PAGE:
Project Zero is a security research team at Google that spends time discussing and evaluating vulnerability disclosure policies and the consequence of those policies for users, vendors, security researchers, and software security. The team says it wants to be a group of researchers that benefits everyone working across the ecosystem to help make zero-day attacks more difficult. Project Zero has issued a summary of changes that will impact 2021.
In a nutshell, Project Zero won’t share technical details of the vulnerability for 30 days if a vendor patches it before the 90-day or seven-day deadline. The 30-day period is meant to allow for user patch adoption. The team says if an issue remains unpatched after 90 days, technical details will be published immediately. Earlier disclosure can be made with mutual agreement.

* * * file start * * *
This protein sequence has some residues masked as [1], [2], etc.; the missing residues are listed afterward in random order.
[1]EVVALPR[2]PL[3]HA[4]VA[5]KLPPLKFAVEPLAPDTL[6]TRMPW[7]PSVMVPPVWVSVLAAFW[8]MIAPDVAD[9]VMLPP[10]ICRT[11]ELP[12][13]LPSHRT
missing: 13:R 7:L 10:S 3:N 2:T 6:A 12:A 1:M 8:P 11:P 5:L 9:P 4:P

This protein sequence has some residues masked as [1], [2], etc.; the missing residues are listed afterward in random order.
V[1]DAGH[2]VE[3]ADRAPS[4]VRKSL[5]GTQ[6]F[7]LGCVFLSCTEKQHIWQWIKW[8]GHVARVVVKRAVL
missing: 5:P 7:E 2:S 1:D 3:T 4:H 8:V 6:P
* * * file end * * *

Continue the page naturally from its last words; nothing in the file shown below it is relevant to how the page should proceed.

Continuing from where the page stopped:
Project Zero says a disclosure deadline of seven days for issues that are being actively exploited in-the-wild against users will be made. If an issue remains unpatched after seven days, the technical details will be published immediately. If the issue is fixed within seven days, technical details will be published 30 days after the fix is available.
The researchers will allow vendors to request a 30-day grace period for in-the-wild bugs. Earlier disclosure could happen with mutual agreement. If Project Zero grants a grace period, that grace period uses a portion of the 30-day patch adoption period. That would mean an issue patched on day 100, adding in the grace period would mean disclosure on day 120.
Some elements for 2021 do carry over from 2020. Policy goals include faster patch development, thorough patch development, and improved patch adoption. When a variant of the previously reported bug is discovered, technical details of the variant are added to the existing Project Zero report that could already be public with no new deadline granted.